Hong Kong Law & Crime Politics & Protest

Hong Kong activist Joshua Wong to appeal after court throws out claims of abuse by prison guards

Hong Kong activist Joshua Wong has lost a lawsuit at the Small Claims Tribunal after he claimed to have been humiliated by prison officers.

Wong, secretary-general of the pro-democracy group Demosisto, said he was seeking HK$16,000 in compensation after being forced to answer questions while squatting naked at the Tung Tau Correctional Institution in 2017. At the time, he was serving a six-month sentence for unlawful assembly for his 2014 protest at the government’s Admiralty headquarters. He said that prison staff intentionally insulted him.

But Deputy Adjudicator Percy Yue said Wong lacked details to support his claim and there were inconsistencies.

Joshua Wong

Joshua Wong. Photo: Citizen News.

Yue said Wong gave conflicting accounts as to how many times he had to squat naked, according to RTHK. And Wong failed to recall questions asked by officers, other than a query about his political background.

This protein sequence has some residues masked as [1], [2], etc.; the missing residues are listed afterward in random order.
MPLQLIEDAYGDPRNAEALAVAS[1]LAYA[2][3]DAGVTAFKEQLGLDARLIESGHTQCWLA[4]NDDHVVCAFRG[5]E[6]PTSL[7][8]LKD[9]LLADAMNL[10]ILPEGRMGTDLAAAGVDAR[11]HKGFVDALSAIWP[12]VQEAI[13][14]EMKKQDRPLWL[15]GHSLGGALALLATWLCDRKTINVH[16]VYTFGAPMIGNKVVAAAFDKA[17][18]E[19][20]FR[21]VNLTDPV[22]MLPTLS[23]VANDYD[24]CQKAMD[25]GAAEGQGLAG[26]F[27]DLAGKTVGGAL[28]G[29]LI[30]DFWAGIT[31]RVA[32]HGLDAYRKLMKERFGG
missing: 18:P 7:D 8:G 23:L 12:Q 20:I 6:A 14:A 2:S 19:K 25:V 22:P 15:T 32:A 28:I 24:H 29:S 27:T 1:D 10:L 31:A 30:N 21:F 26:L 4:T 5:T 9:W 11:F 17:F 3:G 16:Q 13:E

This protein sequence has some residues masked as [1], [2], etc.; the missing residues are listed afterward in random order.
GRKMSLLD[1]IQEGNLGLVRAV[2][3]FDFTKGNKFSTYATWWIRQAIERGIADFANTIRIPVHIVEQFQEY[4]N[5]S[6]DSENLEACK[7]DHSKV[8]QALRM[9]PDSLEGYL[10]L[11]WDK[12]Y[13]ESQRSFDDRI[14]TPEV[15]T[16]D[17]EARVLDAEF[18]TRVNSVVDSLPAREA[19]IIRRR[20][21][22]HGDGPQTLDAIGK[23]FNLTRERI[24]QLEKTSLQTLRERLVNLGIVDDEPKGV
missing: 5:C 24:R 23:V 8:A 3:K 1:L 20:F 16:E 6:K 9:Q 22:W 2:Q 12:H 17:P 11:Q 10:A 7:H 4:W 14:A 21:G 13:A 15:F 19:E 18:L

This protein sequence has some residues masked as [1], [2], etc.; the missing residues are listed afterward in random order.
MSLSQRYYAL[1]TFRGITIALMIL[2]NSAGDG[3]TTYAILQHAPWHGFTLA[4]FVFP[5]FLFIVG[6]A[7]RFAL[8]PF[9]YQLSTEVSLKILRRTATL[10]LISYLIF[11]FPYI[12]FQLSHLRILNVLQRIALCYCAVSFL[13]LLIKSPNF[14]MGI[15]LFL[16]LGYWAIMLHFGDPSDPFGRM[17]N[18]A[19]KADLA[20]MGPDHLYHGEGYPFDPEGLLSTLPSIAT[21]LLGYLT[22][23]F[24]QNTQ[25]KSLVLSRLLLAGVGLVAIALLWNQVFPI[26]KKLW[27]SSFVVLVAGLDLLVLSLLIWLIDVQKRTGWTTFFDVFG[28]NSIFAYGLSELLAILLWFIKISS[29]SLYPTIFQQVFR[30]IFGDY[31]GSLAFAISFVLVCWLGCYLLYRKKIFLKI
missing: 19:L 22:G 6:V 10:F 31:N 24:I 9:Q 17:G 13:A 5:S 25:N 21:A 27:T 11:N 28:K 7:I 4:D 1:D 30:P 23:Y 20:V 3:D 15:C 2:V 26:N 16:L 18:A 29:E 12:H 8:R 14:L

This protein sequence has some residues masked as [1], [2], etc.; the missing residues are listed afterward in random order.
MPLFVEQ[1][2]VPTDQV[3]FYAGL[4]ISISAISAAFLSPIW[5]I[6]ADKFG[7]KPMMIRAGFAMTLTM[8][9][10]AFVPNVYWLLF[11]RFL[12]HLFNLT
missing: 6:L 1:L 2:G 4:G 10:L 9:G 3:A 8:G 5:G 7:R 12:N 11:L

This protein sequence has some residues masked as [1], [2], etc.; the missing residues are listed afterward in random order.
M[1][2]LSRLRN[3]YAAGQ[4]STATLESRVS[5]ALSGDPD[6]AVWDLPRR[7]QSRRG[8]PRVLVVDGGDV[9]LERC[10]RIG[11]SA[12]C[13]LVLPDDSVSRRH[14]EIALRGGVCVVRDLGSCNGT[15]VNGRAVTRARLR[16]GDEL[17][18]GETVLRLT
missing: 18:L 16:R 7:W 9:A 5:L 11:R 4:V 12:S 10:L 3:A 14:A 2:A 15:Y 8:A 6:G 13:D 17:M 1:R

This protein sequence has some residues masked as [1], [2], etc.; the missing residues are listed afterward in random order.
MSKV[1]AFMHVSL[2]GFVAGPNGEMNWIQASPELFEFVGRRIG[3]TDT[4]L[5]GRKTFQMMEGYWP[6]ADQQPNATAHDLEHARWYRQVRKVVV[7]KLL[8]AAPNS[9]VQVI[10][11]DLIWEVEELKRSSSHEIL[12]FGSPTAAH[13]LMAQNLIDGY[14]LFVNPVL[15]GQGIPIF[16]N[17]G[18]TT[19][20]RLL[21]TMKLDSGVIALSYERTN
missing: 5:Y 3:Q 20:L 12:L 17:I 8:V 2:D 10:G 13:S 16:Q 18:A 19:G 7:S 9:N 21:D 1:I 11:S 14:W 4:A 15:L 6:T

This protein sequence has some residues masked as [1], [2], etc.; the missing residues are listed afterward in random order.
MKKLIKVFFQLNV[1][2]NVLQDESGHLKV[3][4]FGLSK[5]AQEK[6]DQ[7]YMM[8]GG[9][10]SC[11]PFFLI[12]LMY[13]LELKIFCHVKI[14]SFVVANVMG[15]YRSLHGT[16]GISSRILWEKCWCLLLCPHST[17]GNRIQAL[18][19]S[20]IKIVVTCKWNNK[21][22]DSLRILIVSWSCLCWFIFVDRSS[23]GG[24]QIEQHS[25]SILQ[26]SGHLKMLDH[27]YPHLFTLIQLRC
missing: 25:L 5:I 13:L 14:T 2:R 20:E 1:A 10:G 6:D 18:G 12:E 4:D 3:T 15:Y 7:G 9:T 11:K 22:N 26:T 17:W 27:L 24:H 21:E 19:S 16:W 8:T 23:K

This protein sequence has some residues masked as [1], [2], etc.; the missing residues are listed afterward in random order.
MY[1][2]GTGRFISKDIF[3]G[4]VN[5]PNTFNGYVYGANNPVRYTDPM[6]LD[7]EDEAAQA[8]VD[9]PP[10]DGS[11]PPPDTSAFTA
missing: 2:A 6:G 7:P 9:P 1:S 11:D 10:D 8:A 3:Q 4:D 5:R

Three of the correctional officers involved told Yue that they followed procedures and completed the security check within five to eight minutes. They also said that asking about organisational ties was for prison management purposes and there was no malicious intent.

Yue said Wong may have mixed up the order of events, and seemed to only recall events he wished to remember.

Appeal

Wong said he will file an appeal: “I am not surprised by the result,” he said outside court. “The key point of the case was that the room where the incident occurred did not have a security camera, and there was no objective footage. If there was footage, then it would certainly prove the incident was real.”

correctional officer Video Analytic Monitoring System

A correctional officer demonstrating the Video Analytic Monitoring System set up in dormitories. File Photo: GovHK.

He said he will continue to call for the establishment of a watchdog for the correctional service.

The Correctional Services Department asked for around HK$12,000 in legal fees in light of the time spent by the Department of Justice and Correctional officers.

But Yue rejected the request, saying that it was their duty to appear at court for the case, and they were compensated with their salaries. Yue ordered Wong to pay only HK$221.5 to cover photocopying and transport fees, plus interest.

Hong Kong activist Joshua Wong to appeal after court throws out claims of abuse by prison guards